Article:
Your petition has been approved by the Number 10 web team, and
is now available on the Number 10 website at the following

Your petition reads:

We the undersigned petition the Prime Minister to replace
GDP/GNP as the key indicator of progress in society with a
measure, such as the Index of Sustainable Economic Welfare, or
similar, to help take us in a much greener direction.

Continued use of GDP/GNP (economic growth) as the major
indicator of progress in our society is seriously flawed.
Accounts which produce GDP/GNP do not subtract the costs of
producing economic growth such as climate change and resource
depletion, and so are most unlike normal balance sheet
accounts. Any greener government would use a much broader and
more balanced indicator of progress or wellbeing, such as the
Index of Sustainable Economic Welfare or similar.

Thanks for submitting your petition.
-- the ePetitions team

Loss of local services, shops, pubs...makes us less green

My MP, Labour's Kerry McCarthy, has recently confirmed to me in writing that she does not support the Sustainable Communities Bill currently going through Parliament. She said,
'I do not support the Sustainable Communities Bill because I do not think there is any need for a separate piece of legislation on this issue.'

This is a great shame and a mistake. All around the UK local shops, post offices, pubs, services and facilities like local swimming pools, have declined rapidly under the current government, which she supports. This means that any action they have taken on this issue has been far from effective. The Sustainable Communities Bill would on the other hand give real power to local people to take action to protect and enhance their communities. Locally available facilities cut travel, boost quality of life and make us greener.

One would think from what PM Tony Blair and Gordon Brown have said that they strongly favour giving more power to local communities and that therefore they should support the Sustainable Communities Bill. After all in his speech to the Labour Party conference in 2006 Tony Blair said, 'People want power in their own hands...they wont accept a service handed down from on high. They want to shape it to their needs and the reality of their lives.' In addition Gordon Brown said at the same conference, 'People and communities should now take power from the state and that means...a reinvention of the way we govern.'

However, despite what they have said, far from giving power to local communities the Blair/Brown government has centralised power and presided over local community decline, making us a far less green society.

US and UK hypocrisy on Iran and its nuclear program

I've just wriiten to my MP Labour's Kerry McCarthy on the issue of Iran and its nuclear program. I've copied the letter below:

Dear Kerry McCarthy MP,
I feel that the UK must pledge itself to ensuring that what has happened in Iraq doesn't repeat itself with Iran and would like to know what your view is on this issue. Do you feel, as I do, that we must look hard for non-violent solutions to conflict situations, which take into account the interests of all parties as well as future generations in order to achieve lasting settlements?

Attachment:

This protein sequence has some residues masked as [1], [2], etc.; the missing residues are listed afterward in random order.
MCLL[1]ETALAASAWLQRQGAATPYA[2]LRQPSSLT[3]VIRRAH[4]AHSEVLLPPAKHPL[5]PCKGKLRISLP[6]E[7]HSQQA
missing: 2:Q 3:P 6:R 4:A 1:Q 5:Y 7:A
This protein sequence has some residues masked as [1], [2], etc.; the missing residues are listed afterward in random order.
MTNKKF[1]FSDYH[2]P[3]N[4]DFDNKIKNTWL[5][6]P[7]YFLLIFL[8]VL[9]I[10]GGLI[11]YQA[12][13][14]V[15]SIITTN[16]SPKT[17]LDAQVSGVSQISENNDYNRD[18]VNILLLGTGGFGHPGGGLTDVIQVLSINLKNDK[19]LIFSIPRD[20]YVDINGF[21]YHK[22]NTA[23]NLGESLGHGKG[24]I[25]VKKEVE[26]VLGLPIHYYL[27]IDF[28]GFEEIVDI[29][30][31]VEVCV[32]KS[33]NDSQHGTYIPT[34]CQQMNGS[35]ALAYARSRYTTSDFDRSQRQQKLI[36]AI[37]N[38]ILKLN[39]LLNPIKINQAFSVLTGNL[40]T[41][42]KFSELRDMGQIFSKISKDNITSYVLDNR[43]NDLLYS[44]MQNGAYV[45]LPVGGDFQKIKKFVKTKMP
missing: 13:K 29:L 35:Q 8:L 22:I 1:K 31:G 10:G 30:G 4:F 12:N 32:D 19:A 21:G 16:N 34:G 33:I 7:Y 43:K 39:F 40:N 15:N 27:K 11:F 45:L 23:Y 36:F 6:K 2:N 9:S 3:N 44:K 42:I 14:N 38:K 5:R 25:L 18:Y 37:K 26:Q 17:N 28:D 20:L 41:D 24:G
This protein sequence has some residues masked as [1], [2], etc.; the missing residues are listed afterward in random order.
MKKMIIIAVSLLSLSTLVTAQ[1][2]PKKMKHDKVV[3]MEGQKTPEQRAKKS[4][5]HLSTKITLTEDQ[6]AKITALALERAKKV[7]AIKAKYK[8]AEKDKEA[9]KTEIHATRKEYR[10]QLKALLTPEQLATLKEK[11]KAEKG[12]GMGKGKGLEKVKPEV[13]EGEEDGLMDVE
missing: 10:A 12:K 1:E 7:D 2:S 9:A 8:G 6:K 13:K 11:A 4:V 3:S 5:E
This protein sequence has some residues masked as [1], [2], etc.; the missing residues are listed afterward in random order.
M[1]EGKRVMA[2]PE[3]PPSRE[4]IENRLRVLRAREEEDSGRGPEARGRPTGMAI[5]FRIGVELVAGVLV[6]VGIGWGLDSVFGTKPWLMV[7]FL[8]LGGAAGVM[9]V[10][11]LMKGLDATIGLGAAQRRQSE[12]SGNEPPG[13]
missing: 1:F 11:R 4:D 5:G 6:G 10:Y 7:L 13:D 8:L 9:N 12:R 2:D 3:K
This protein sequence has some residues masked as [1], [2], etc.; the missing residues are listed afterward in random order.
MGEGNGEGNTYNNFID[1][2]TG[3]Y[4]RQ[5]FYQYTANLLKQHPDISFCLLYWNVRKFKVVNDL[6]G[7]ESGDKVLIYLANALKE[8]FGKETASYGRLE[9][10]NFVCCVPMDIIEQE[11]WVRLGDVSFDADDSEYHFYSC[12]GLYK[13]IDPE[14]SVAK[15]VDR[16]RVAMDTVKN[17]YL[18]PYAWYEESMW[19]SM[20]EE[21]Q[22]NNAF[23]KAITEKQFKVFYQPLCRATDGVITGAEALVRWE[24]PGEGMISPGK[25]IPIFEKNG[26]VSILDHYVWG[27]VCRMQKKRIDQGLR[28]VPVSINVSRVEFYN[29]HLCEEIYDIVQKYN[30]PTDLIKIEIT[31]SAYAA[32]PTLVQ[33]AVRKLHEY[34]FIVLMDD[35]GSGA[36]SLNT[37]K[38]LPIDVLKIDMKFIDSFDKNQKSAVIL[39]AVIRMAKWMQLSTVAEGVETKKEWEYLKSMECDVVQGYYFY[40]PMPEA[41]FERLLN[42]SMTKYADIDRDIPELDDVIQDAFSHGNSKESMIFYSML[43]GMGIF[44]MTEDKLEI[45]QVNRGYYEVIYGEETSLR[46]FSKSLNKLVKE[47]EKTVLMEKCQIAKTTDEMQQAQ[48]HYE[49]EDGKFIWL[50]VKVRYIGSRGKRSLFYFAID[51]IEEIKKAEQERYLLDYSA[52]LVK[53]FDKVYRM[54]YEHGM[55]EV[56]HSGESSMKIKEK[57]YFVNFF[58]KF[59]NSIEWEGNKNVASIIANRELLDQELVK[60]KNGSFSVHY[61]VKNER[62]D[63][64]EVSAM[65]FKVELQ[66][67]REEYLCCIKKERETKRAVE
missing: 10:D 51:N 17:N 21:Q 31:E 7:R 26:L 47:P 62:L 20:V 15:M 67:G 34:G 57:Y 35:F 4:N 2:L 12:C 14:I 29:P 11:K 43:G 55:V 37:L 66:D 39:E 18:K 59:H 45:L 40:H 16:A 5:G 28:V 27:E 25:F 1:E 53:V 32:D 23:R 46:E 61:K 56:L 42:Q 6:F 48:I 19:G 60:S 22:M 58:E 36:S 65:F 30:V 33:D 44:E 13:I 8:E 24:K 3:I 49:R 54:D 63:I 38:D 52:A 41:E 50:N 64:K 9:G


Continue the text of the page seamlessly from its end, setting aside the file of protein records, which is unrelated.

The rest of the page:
Amidst the escalating rhetoric on Iran, its nuclear program in particular, there are some key facts:
Iran is a signatory to the Nuclear Non-Proliferation Treaty and hasn't yet violated it. There are unresolved issues around full transparency of course but Iran's nuclear programme, including uranium enrichment, is perfectly legal under NPT requirements for non-nuclear states.

I believe along with fellow Greens that this encouragement of the spread of nuclear technology and nuclear power is a huge weakness of the NPT, but the fact remains that it is the operative legal framework.

Its my view that we are seeing extraordinary hypocrisy and double standards on the Iran issue. While the US accepts Israel's unacknowledged nuclear arsenal, and even rewards India's nuclear weapons status, it threatens war against Iran and fails in its own obligations to disarm under the NPT Treaty.

Our government is also guilty, apparently fighting wars to stop others gaining nuclear weapons while continuing to upgrade and refine our own. What moral authority can we possibly have to lecture Iran or anyone else about not developing nuclear weapons when we refuse to begin the process of disarmament ourselves, and indeed have decided to replace our own nuclear weapons arsenal even as the process of consultation on Trident is underway?

Have we forgotten the very real nuclear weapons are right here on our own doorstep, in Aldermaston, Fairford and Faslane. Will you please let me know how you view these facts and arguments?

The replacement of Trident is illegal, immoral, and hugely costly. It is dangerous, counterproductive, and places Britain at even greater risk of attack. Plans to replace Trident, together with the threat of first use of nuclear weapons, made by a Labour defence minister, risks making Britain itself a rogue state. The best policy on Iran is not to threaten attack but to engage with its people and its range of leaders to demonstrate the benefits to all of building positive relationships throughout the region and the globe. I hope you agree and look forward to receiving your views on this.